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First Addiction Medicine Residencies Accredited

The American Board of Addiction Medicine (ABAM) Foundation has accredited 10 training programs, the nation’s first postgraduate addiction medicine residencies for physicians. The foundation also released its program requirements and curriculum objectives, national guidelines for addiction medicine residencies.

Trained addiction medicine physicians will now join other addiction professionals in the interdisciplinary care of patients with addictive disorders. Physician specialists in addiction medicine will bring unique skills and competencies to the treatment team, using all appropriate treatment modalities to contribute to prevention and the care of individuals and families.

“Training coupled with passage of our rigorous examination will help assure that evidence-based addiction treatment is available to all who need it,” says Kevin Kunz, MD, the ABAM Foundation president. “Patients will have access to specialized medical care for substance use disorders related to alcohol, tobacco, and other addicting drugs, including some prescription medications.”

The new training programs have been established at a time of increasing promise for addiction treatment and an increased need for trained treatment providers. Recent scientific discoveries have confirmed that addiction is a chronic disease of the brain caused by biological and developmental factors with unique vulnerabilities and pathology and a predictable course, if not interrupted by effective treatment.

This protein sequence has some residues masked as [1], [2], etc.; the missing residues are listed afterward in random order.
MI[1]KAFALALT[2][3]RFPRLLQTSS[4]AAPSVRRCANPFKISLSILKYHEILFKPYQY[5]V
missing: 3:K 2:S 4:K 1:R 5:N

An increasing number of medically based addiction treatments have recently become available and more are on the horizon. The demand for addiction medicine physicians will increase as 30 million formerly uninsured Americans (including many in need of addiction treatment) will have health insurance under the healthcare reform law signed last year.

“Accrediting these and future training programs will provide assurance to the American public that addiction medicine physicians have the knowledge and skills to prevent, recognize, and treat addiction, and that trained physicians are available to address common medical or psychiatric conditions related to the use of addictive substances,” says Richard Blondell, MD, chair of the foundation’s training and accreditation committee and a professor of family medicine at the University of Buffalo School of Medicine in New York.

Physician training in addiction medicine is sorely lacking. Separate courses in addiction medicine are rarely taught in medical school, and there are no addiction medicine residencies among the 8,890 residency programs in the nation’s hospitals recognized by the Accreditation Council for Graduate Medical Education. Prior to the ABAM Foundation’s formation, only one medical specialty (psychiatry) offered subspecialized training and certification in addictions. Once the foundation has demonstrated that the residencies meet the ACGME criteria, it will apply to the ACGME to accredit them.

For more information on the ABAM Foundation and on the ABAM, visit www.abam.net.

— Source: American Board of Addiction Medicine Foundation